European Commission report on adult education and training in Europe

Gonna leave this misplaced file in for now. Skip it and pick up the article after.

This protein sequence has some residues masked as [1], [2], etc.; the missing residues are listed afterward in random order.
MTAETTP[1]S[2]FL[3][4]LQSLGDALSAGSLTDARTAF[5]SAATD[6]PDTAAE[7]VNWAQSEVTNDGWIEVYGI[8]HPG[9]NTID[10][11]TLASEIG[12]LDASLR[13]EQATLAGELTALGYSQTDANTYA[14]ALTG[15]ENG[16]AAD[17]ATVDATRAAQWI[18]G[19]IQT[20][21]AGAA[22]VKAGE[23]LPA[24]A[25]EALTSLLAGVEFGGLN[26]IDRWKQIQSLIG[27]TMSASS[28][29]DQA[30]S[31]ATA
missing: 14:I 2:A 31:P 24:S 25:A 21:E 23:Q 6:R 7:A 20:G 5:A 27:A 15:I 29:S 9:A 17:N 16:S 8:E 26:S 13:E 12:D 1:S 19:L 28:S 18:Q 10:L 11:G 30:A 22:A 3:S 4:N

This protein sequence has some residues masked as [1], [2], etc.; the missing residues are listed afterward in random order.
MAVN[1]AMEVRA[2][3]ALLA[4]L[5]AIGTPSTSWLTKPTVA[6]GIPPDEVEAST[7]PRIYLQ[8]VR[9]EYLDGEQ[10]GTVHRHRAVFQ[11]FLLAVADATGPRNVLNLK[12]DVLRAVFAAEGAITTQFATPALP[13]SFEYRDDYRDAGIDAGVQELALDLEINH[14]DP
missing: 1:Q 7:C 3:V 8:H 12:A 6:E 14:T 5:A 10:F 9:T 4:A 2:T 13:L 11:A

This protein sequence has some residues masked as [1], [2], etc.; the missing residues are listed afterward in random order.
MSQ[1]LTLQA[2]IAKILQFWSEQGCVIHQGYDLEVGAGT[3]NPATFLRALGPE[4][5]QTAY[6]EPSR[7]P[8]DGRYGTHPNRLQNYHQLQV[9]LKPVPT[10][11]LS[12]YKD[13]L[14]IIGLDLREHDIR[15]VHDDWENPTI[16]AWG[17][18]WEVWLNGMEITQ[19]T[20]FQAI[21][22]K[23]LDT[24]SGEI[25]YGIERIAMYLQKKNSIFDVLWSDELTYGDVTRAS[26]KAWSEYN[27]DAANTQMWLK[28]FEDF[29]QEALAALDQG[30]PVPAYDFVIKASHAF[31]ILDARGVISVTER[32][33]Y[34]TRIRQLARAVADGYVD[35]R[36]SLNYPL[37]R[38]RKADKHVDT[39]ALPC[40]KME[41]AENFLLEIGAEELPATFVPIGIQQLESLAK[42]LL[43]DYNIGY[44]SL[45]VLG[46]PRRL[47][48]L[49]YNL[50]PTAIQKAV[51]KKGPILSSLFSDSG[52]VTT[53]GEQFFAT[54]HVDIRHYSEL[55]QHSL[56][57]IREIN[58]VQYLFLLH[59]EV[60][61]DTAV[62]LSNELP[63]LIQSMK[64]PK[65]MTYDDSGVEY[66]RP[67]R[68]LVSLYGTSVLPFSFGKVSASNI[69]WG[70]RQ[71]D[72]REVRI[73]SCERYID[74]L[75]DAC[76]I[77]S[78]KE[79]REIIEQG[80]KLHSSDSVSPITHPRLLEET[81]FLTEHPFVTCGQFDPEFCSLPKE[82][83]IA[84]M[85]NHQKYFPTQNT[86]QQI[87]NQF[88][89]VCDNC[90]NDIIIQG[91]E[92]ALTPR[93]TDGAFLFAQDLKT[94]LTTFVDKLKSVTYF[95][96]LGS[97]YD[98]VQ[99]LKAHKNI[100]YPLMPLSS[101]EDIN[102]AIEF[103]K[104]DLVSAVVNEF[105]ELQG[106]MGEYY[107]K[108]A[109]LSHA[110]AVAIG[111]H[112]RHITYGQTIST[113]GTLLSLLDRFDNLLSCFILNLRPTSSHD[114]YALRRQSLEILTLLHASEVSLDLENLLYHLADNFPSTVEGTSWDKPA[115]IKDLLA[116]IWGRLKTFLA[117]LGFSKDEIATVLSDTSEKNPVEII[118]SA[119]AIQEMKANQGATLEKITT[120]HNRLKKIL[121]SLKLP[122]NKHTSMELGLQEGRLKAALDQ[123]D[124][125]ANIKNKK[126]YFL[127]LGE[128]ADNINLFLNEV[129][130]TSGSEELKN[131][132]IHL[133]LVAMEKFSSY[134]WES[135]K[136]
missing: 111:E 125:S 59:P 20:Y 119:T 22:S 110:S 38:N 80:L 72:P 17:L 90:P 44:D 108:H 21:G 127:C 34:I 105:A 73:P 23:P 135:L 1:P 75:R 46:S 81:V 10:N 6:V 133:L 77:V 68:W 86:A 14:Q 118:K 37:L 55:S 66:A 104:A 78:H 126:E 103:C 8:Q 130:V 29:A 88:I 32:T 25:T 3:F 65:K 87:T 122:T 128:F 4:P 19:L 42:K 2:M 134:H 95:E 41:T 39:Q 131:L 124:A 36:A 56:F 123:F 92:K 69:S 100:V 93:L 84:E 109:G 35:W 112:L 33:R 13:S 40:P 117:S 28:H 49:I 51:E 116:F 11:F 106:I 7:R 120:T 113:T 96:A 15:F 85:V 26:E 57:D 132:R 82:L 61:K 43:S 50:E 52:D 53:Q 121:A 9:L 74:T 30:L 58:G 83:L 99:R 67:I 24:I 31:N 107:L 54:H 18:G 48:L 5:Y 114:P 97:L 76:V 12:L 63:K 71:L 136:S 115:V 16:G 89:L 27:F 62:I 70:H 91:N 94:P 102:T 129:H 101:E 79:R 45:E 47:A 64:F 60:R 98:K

Today, the European Commission’s Eurydice network has published a report on ‘Adult Education and Training in Europe: Building inclusive pathways to skills and qualifications’. The report examines current approaches to promoting lifelong learning, with a particular focus on policies and measures supporting the access of adults with low levels of skills and qualifications, to learning opportunities. It looks at 42 education and training systems across 37 European countries. Mariya Gabriel, Commissioner for Innovation, Research, Culture, Education and Youth, said: “This pandemic has shown that many adults do not have adequate basic skills. In particular, it has revealed the large digital divide among the adult population. It is essential to create systematic learning opportunities allowing people to improve their basic skills at any stage of life. We also need to address the fragmentation of the adult learning sector, so that adults can make straightforward transitions between different types and forms of education.” Nicolas Schmit, Commissioner for Jobs and Social Rights, said: “To adapt to the rapidly-changing world of work, we must focus our attention and resources on lifelong learning. By 2030, we want at least 60% of adults in the EU to participate in training every year. EU leaders welcomed this ambition and their national recovery and resilience plans include large investments in upskilling and reskilling of adults. Together with Social Partners and all stakeholders, we need to ensure access to learning opportunities especially for people who would benefit from upskilling and reskilling the most. This aspect is central to the Upskilling Pathways initiative which pays particular attention to the most vulnerable.” In addition to looking into how adult education and training initiatives are coordinated at national level, this report also presents a unique mapping of publicly-funded and co-funded adult education and training programmes, and the existing guidance and support measures for the least qualified. The Eurydice Network consists of national units in European countries, and is coordinated by the Education, Audiovisual and Culture Executive Agency. The report can be found online.